(And please, if you choose to imbibe on the 17th, stay away from the cheap, dyed stuff at your local watering hole. This is one time when I will advise you to NOT “go green”.)

Me&Yu

This week I’m profiling Me&Yu, a small fashion label specialising in hand-made and hand-printed clothing for men and women.

I first encountered the label in offbeat shopping mecca Affleck’s Palace in Manchester, UK. There I had the fortune of meeting Angie, one of the label’s co-founders. Angie has wanted to be a fashion designer since she was a child and luckily she has turned that dream into a reality – albeit with a lot of hard graft along the way!

“We had the idea for creating clothes together back in 2003 whilst we were living in Sydney,” Angie explained. “We just wanted to create clothes that were a bit different, that had a bit more personality than what was available on the high street.”

Me&Yu’s designs are cool and unique, appealing to a wide audience. I particularly adore their quirky, hand-drawn prints and stylish handmade dresses! Unlike many smaller labels, Me&Yu offers both girl and guy garments and many of the designs are unisex, allowing the wearer to put their own slant on things.

Me&Yu started in 2003, with stalls at weekend markets and events in Sydney, Australia then in Manchester and Liverpool, UK during 2004-2006. The designers had to balance developing the label with working full-time – what a challenge! Finally in 2006, Me&Yu moved permanently to a shop in Affleck’s Palace, complemented by its online store and presence in a handful of boutiques in the UK.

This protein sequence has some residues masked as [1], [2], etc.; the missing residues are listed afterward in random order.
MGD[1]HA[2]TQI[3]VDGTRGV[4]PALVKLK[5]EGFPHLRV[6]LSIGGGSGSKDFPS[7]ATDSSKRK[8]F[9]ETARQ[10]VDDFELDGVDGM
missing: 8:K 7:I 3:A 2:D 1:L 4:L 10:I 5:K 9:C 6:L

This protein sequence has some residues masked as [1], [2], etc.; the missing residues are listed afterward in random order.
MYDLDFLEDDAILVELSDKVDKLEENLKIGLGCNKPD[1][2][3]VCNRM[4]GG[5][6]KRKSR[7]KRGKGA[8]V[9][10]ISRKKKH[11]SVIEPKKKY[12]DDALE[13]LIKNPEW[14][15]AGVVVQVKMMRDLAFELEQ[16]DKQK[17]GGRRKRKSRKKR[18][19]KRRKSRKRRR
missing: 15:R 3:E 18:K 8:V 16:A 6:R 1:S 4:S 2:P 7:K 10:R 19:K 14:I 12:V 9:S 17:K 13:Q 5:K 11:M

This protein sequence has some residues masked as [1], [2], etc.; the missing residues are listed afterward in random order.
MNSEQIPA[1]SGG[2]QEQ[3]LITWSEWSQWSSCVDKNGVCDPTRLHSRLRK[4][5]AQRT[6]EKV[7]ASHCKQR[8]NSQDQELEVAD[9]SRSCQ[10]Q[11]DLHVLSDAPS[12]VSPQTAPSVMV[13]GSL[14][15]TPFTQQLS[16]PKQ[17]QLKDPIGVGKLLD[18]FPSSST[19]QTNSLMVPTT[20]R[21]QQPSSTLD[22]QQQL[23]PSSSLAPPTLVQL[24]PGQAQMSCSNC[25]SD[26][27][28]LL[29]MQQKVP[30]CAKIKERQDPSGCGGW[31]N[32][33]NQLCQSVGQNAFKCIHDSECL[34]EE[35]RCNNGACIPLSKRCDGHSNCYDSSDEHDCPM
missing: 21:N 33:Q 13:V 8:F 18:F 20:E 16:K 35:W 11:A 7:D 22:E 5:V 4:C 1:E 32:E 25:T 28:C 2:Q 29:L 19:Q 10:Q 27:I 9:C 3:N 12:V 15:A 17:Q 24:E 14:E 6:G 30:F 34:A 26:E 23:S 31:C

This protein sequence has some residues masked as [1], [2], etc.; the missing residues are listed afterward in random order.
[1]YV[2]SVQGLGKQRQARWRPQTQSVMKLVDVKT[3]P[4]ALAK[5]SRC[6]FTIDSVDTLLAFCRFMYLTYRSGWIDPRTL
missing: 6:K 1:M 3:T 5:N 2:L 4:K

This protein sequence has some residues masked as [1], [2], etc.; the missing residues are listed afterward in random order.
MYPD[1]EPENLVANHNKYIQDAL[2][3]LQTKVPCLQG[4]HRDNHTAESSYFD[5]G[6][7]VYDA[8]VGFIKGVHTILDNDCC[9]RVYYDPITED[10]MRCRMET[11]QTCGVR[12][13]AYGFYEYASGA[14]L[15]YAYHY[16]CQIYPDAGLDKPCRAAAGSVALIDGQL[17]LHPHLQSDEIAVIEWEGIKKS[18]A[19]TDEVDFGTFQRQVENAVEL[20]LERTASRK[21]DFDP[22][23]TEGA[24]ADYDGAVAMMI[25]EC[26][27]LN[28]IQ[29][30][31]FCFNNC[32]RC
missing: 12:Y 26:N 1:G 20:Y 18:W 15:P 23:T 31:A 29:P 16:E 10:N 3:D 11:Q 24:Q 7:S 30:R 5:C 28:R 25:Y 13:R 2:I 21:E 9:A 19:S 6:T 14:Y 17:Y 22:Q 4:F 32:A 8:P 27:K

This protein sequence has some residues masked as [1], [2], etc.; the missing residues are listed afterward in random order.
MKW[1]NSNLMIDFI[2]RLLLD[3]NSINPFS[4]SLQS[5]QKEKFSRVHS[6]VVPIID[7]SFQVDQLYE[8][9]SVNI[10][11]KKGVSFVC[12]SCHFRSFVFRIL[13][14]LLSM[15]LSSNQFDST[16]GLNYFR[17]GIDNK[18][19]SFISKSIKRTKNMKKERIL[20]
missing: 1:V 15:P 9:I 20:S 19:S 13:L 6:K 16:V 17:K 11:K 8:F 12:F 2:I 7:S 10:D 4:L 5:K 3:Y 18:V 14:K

“Affleck’s Palace is a great place to be as it houses lots of small independent businesses together – you have the support of other people around you, and that’s the best thing. When we first started we got loads of helpful advice from other small businesses, obviously every business is different but you can get some great tips!”

Designs are made up at the label’s studio in an old cotton mill in Manchester, and it is important to the company to keep the city’s heritage alive. The mill houses a number of other artists and fosters a creative and collaborative atmosphere.

Me&Yu is a great example of excellent self-promotion – the label blogs at www.wearemeandyu.blogspot.com, uses Facebook and Twitter, distributes flyers and has even secured features in magazines. In addition, Me&Yu gets involved in charity fashion shows and fundraisers – contributing to important causes as well as raising awareness of the brand.

“There is something special about selling something that you made yourself, its very personal,” finishes Angie. “However, it’s hard work. Handmade = labour intensive and not everybody understands quite how much work goes into each item.”

What’s your favourite Me&Yu design? Post your link below!